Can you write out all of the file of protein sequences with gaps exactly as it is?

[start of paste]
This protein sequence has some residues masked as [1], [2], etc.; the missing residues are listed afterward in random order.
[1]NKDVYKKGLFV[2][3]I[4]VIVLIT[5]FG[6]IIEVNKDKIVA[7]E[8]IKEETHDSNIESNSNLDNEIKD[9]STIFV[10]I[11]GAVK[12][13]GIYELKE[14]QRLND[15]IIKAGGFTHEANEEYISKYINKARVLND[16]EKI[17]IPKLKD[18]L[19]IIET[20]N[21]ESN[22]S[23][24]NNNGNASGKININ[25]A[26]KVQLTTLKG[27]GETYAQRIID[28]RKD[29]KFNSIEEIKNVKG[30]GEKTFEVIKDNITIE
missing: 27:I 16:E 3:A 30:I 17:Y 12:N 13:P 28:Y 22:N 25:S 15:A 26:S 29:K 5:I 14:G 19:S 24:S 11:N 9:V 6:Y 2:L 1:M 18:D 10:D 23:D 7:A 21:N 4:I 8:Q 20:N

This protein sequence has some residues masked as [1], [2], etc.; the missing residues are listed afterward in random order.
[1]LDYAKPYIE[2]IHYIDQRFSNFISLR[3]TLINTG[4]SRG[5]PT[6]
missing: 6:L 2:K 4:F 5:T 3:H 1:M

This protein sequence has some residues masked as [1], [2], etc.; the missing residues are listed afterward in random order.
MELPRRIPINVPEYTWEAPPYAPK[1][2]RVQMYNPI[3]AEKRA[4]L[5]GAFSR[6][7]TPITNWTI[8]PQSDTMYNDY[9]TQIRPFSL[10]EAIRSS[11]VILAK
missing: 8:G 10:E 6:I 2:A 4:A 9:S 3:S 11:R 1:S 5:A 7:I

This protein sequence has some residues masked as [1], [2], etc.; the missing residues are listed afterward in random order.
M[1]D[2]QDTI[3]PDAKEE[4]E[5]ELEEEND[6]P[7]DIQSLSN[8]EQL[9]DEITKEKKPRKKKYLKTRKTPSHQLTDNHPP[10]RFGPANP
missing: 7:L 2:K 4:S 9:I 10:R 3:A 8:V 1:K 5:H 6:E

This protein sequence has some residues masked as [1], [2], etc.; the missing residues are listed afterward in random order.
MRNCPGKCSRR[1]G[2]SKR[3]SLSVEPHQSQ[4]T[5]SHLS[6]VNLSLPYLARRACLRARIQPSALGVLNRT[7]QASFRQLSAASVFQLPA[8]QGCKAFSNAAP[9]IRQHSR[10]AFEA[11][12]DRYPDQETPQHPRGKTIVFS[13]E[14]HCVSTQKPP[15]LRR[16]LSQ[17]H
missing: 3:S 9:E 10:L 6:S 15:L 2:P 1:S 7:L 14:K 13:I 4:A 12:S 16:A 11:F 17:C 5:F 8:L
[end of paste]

This protein sequence has some residues masked as [1], [2], etc.; the missing residues are listed afterward in random order.
[1]NKDVYKKGLFV[2][3]I[4]VIVLIT[5]FG[6]IIEVNKDKIVA[7]E[8]IKEETHDSNIESNSNLDNEIKD[9]STIFV[10]I[11]GAVK[12][13]GIYELKE[14]QRLND[15]IIKAGGFTHEANEEYISKYINKARVLND[16]EKI[17]IPKLKD[18]L[19]IIET[20]N[21]ESN[22]S[23][24]NNNGNASGKININ[25]A[26]KVQLTTLKG[27]GETYAQRIID[28]RKD[29]KFNSIEEIKNVKG[30]GEKTFEVIKDNITIE
missing: 27:I 16:E 3:A 30:I 17:Y 12:N 13:P 28:Y 22:N 25:S 15:A 26:S 29:K 5:I 14:G 19:S 24:S 11:N 9:V 6:Y 2:L 1:M 18:D 10:D 23:D 7:A 21:N 4:I 8:Q 20:N

This protein sequence has some residues masked as [1], [2], etc.; the missing residues are listed afterward in random order.
[1]LDYAKPYIE[2]IHYIDQRFSNFISLR[3]TLINTG[4]SRG[5]PT[6]
missing: 6:L 2:K 4:F 5:T 3:H 1:M

This protein sequence has some residues masked as [1], [2], etc.; the missing residues are listed afterward in random order.
MELPRRIPINVPEYTWEAPPYAPK[1][2]RVQMYNPI[3]AEKRA[4]L[5]GAFSR[6][7]TPITNWTI[8]PQSDTMYNDY[9]TQIRPFSL[10]EAIRSS[11]VILAK
missing: 8:G 10:E 6:I 2:A 4:A 9:S 3:S 11:R 1:S 5:A 7:I

This protein sequence has some residues masked as [1], [2], etc.; the missing residues are listed afterward in random order.
M[1]D[2]QDTI[3]PDAKEE[4]E[5]ELEEEND[6]P[7]DIQSLSN[8]EQL[9]DEITKEKKPRKKKYLKTRKTPSHQLTDNHPP[10]RFGPANP
missing: 7:L 2:K 4:S 9:I 10:R 3:A 8:V 1:K 5:H 6:E

This protein sequence has some residues masked as [1], [2], etc.; the missing residues are listed afterward in random order.
MRNCPGKCSRR[1]G[2]SKR[3]SLSVEPHQSQ[4]T[5]SHLS[6]VNLSLPYLARRACLRARIQPSALGVLNRT[7]QASFRQLSAASVFQLPA[8]QGCKAFSNAAP[9]IRQHSR[10]AFEA[11][12]DRYPDQETPQHPRGKTIVFS[13]E[14]HCVSTQKPP[15]LRR[16]LSQ[17]H
missing: 3:S 9:E 10:L 6:S 15:L 2:P 1:S 7:L 14:K 13:I 4:A 12:S 16:A 11:F 17:C 5:F 8:L